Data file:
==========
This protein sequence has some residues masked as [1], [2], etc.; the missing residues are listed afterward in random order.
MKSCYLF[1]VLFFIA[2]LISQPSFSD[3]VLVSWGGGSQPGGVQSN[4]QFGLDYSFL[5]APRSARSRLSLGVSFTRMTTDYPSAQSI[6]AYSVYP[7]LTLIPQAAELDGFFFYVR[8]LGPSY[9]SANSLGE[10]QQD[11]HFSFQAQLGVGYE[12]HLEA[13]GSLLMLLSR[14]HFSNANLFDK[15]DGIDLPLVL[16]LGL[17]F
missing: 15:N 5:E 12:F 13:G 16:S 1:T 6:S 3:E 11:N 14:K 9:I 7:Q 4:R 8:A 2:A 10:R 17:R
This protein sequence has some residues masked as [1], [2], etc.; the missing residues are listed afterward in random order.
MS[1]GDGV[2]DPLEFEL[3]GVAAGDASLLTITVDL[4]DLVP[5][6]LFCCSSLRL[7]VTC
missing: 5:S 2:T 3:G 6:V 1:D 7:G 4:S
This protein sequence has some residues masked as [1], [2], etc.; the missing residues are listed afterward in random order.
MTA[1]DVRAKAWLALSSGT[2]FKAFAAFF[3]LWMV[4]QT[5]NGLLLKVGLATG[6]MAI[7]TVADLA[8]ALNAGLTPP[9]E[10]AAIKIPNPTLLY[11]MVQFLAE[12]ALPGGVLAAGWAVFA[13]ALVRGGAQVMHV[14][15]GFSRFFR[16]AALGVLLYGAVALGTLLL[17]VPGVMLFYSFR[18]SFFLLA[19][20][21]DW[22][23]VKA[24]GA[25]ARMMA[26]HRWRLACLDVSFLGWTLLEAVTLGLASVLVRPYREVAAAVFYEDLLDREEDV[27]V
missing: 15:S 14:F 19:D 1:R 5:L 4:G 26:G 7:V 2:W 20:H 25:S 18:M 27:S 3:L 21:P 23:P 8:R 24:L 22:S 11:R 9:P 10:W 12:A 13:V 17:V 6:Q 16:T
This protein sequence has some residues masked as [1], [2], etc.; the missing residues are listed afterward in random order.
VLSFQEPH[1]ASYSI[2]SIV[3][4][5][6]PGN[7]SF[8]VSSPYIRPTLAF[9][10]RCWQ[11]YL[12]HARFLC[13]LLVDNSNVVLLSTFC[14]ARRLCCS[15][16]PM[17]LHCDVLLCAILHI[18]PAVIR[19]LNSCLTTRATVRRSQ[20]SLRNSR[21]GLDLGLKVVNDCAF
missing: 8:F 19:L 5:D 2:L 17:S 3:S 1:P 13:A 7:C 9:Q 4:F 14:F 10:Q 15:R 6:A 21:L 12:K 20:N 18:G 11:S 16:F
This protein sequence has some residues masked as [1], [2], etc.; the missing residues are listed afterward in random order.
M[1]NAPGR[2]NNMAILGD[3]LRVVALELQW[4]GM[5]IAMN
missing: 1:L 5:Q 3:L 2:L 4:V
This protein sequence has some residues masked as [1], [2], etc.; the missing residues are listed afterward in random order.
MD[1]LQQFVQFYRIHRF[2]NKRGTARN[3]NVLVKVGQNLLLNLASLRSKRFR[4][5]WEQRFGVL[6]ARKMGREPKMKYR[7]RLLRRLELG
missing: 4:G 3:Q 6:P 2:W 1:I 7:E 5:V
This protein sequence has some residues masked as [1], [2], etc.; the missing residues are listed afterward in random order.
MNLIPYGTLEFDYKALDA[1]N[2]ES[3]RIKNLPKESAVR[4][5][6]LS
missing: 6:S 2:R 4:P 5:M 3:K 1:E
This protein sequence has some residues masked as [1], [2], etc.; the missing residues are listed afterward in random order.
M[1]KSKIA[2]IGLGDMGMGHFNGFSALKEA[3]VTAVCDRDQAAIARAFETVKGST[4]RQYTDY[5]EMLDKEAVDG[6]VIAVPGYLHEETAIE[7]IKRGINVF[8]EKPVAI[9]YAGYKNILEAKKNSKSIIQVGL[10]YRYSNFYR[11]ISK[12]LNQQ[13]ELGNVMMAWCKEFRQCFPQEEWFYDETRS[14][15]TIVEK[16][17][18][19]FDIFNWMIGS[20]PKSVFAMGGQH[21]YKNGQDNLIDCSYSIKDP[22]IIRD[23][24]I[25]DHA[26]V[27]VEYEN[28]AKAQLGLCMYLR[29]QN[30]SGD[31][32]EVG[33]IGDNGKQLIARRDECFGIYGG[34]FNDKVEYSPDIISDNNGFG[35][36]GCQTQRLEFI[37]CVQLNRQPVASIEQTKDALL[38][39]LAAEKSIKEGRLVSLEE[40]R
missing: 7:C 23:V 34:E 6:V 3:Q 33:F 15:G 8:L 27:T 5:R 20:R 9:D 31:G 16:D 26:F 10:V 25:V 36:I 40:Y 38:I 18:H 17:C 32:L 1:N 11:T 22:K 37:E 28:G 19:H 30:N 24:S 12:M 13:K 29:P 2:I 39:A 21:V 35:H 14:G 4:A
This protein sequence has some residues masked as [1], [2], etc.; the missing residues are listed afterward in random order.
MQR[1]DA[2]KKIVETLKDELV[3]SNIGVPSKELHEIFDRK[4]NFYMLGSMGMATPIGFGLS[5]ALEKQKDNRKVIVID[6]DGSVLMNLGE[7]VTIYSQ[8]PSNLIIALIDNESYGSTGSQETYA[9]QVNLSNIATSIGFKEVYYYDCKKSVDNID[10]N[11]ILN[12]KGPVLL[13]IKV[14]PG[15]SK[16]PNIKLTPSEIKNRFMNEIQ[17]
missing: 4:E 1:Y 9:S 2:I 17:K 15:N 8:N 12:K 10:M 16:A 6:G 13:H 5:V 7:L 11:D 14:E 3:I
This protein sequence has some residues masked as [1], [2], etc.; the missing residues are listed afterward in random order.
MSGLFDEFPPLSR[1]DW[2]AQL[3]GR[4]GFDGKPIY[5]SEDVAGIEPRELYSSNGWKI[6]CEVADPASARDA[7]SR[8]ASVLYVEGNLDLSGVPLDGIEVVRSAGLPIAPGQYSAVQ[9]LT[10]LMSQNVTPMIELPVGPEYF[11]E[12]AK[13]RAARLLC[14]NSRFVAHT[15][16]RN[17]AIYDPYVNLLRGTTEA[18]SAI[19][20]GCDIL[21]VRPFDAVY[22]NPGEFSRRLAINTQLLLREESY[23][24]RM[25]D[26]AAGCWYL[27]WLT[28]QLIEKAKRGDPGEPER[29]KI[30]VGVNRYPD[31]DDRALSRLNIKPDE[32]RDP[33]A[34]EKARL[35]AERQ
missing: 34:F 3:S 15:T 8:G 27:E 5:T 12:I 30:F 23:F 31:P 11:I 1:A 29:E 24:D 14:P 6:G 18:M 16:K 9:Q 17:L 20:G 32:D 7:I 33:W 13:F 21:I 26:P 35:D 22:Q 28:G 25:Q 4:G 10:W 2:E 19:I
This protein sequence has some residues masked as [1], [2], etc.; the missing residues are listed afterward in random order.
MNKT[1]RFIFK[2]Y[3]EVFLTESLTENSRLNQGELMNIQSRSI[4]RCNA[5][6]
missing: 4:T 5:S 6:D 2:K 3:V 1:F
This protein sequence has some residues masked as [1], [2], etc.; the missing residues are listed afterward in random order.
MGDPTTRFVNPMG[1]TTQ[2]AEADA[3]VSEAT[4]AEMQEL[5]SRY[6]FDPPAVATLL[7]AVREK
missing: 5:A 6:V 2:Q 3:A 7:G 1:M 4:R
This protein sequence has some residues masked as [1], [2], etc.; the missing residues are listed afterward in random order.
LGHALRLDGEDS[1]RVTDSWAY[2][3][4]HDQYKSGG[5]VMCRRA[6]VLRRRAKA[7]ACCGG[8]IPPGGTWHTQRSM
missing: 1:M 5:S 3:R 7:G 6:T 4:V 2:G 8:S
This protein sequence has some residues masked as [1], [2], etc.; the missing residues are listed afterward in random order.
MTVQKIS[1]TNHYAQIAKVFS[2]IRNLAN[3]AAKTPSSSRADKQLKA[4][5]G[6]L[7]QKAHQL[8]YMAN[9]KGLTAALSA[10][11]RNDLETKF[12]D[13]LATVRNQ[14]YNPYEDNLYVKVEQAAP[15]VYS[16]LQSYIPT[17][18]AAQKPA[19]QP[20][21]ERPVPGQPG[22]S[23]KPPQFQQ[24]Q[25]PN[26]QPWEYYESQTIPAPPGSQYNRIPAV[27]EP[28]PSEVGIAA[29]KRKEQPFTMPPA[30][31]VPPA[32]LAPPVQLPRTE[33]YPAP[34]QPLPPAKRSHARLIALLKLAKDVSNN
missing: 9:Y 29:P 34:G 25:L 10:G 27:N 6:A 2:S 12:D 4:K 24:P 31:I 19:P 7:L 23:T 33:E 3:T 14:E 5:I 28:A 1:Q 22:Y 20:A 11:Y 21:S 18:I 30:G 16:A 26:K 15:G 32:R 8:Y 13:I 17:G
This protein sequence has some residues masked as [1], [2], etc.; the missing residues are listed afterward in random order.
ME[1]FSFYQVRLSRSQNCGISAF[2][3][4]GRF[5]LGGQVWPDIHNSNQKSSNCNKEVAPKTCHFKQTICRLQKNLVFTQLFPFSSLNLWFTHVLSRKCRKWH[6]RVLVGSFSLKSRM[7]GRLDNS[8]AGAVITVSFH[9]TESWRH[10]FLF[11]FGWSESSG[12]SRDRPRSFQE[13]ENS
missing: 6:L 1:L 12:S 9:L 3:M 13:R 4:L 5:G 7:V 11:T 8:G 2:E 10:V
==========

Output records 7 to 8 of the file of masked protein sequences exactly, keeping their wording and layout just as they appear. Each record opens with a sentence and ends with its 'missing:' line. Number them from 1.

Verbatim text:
This protein sequence has some residues masked as [1], [2], etc.; the missing residues are listed afterward in random order.
MNLIPYGTLEFDYKALDA[1]N[2]ES[3]RIKNLPKESAVR[4][5][6]LS
missing: 6:S 2:R 4:P 5:M 3:K 1:E
This protein sequence has some residues masked as [1], [2], etc.; the missing residues are listed afterward in random order.
M[1]KSKIA[2]IGLGDMGMGHFNGFSALKEA[3]VTAVCDRDQAAIARAFETVKGST[4]RQYTDY[5]EMLDKEAVDG[6]VIAVPGYLHEETAIE[7]IKRGINVF[8]EKPVAI[9]YAGYKNILEAKKNSKSIIQVGL[10]YRYSNFYR[11]ISK[12]LNQQ[13]ELGNVMMAWCKEFRQCFPQEEWFYDETRS[14][15]TIVEK[16][17][18][19]FDIFNWMIGS[20]PKSVFAMGGQH[21]YKNGQDNLIDCSYSIKDP[22]IIRD[23][24]I[25]DHA[26]V[27]VEYEN[28]AKAQLGLCMYLR[29]QN[30]SGD[31][32]EVG[33]IGDNGKQLIARRDECFGIYGG[34]FNDKVEYSPDIISDNNGFG[35][36]GCQTQRLEFI[37]CVQLNRQPVASIEQTKDALL[38][39]LAAEKSIKEGRLVSLEE[40]R
missing: 7:C 23:V 34:E 6:V 3:Q 33:F 15:G 8:L 27:T 5:R 20:R 9:D 31:G 16:D 26:F 10:V 25:V 36:I 40:Y 38:I 18:H 17:C 32:L 1:N 11:T 22:K 37:E 28:G 19:H 30:N 24:S 12:M 13:K 29:P 2:I 39:A 21:V 35:H 14:G 4:A